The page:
In order for the courts to grant a colour trademark, a company must prove their colour has acquired a secondary meaning. The robin's egg blue Tiffany boxes are a great case-in-point. That blue now immediately signals Tiffany as a brand to a large percentage of the population. 

Tiffany box.jpgSource:Tiffany & Co

But the trademarking of colours has hit a speed bump, due to a court case going on right now between two famous fashion designers.

Upscale designer Christian Louboutin is famous for his glamorous shoe designs that cost anywhere from $400 to $4,000 dollars.

His shoes all have one distinguishing feature - a bright red sole:

christian-louboutin-shoes-.gifSource: Christian Louboutin

Back in 1992, Louboutin saw an assistant painting her nails a bright red, and he decided to try lacquering the soles of his shoes the same shade. The bright red sole became a sensation, and a symbol of the Louboutin brand. 

In 2008, he obtained a US Patent and Trademark for his signature red soles. But three years later, Yves St. Laurent came out with red soled shoes, as well.

Yves St. Laurent.jpgSource: strategicrevolution.com

Louboutin immediately sued.

It's an interesting case. The question became - should anyone in the fashion industry be given a monopoly on a single colour? Can one designer own the colour red?

The courts ended up siding with the Yves St. Laurent company, allowing them to continue selling red-soled shoes. Tiffany's rushed to Louboutin's defense, as this ruling would have implications for their famous blue boxes.

As of this writing, Louboutin has appealed the decision.

When it comes to the subject of persuasion, each colour carries very specific meanings.

Take the colour Red. It is one of the most passionate colours. It connotes action, adventure, fire, lust, anger, courage and rebellion, for example.

Therefore, it is a colour best used for action-oriented products and brands. Red, for example, is the predominant colour in the Virgin logo - which is perfect for that brand, as founder Richard Branson is definitely adventurous and rebellious.

Virgin logo.jpgSource: Virgin Group

Blue stands for security, trust, productivity and calmness of mind. As a result, blue is the colour of choice for UN flag.

U.N. Flag.gif

It's also the most popular logo colour in the corporate world. Think of the Allstate logo, who want you to feel you are in good hands. 

Allstate logo.jpgSource: AllState Insurance

Or IBM, often called "Big Blue."

ibm logo.pngSource: IBM

Blue is often cited as the most popular colour in the world. Six of the top ten colours of Crayola crayons are shades of blue, as a matter of fact.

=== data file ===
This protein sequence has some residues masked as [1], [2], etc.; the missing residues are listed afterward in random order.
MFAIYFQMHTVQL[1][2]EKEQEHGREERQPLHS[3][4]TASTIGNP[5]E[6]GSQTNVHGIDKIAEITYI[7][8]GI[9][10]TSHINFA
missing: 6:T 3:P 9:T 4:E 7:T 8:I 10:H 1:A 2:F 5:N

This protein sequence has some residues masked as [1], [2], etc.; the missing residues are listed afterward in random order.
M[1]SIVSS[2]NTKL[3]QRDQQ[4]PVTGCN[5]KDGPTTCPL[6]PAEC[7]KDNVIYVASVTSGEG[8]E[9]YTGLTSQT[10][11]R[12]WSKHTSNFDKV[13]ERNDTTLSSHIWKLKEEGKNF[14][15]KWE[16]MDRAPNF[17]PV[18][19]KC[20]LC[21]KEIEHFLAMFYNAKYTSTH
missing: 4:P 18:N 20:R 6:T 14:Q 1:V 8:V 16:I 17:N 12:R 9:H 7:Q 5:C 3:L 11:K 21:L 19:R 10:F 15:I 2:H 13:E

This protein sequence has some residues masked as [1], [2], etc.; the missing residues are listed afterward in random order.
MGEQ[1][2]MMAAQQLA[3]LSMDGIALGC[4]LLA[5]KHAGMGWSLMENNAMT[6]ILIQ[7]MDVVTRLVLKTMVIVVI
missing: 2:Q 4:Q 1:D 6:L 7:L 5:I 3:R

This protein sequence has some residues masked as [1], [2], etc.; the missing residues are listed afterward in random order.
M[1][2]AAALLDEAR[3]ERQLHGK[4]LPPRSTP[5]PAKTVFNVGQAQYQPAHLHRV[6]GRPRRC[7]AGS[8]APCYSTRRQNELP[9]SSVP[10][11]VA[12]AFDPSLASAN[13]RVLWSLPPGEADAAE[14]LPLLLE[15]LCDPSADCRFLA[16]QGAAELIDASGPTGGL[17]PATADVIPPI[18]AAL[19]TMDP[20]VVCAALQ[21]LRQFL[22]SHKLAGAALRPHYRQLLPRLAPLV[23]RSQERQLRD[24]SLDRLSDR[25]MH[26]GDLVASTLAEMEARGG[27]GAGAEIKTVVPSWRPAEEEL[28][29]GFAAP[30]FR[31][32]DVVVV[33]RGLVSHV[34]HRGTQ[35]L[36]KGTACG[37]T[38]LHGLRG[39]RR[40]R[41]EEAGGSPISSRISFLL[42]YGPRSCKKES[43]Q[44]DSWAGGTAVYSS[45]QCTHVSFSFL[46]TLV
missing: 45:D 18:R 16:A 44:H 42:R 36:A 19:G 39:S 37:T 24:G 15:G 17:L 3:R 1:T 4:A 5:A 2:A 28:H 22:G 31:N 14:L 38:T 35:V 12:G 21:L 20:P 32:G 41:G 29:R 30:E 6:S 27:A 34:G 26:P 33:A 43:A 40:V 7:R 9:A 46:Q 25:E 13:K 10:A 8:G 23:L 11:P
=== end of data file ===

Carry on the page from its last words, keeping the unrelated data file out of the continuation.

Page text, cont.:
crayons blue.jpgSource:svtperformance.com

Orange is a colour that suggests value and discounts. Online bank ING has branded itself as orange, no doubt, in part, to remind you of their promise of reduced banking fees.  ING Logo.jpgSource: ING Direct

The Home Depot has an orange logo and theme, as does Payless Shoes - both built on a premise of value.

Home Depot logo.jpgSource: The Home Depot

Payless Shoes logo.jpgSource: Payless Shoes

Green represents freshness. Think the Jolly Green Giant and Subway. 

Jolly Green Giant.jpgSource: Green Giant

subway-logo.jpgSource: Subway

Green is also about revitalization, and is one reason why the Starbucks logo is this colour - it wants to be the place where you can renew yourself. 

Starbucks logo.jpgSource: Starbucks

Green is the colour of choice for companies associated with health and wellness, and eco-friendly products.

For centuries, purple symbolized nobility and wealth. 

purple-crown.jpg

In Elizabethan times, it was an offence to wear it if your address didn't have a moat around it.

Queen Elizabeth purple.gifSource: Mandysroyalty.com

Its attachment to luxury can also be traced back to the fact purple dye was very costly to manufacture back then. It allegedly took over ten thousand molluscs to make one gram.

Cadbury chocolate has been associated with purple for over 100 years. It was Queen Victoria's favourite colour.

Queen Victoria purple.jpgSource: History.uk.co

It's believed the Cadbury brothers chose it as a tribute to her. Recently, Cadbury won a fight against Nestle to trademark purple in the U.K.

cadburys wrappers.jpgSource: Newsfeed.time.com

The colour Brown is earthy, and contains feelings of honesty and dependability. UPS began using brown in 1916 -because in the world of package delivery, the name of the game is dependability.

ups-logo.jpgSource: UPS

Yellow stands for sunny warmth, cheeriness, fun and optimism. Black is really the absence of all colour, but is a colour of authority, power and luxury.

White has a feeling of lightness, and is the reason why most planes are painted this colour. It soothes the concern we all secretly harbour that a machine that size can't possibly become airborne.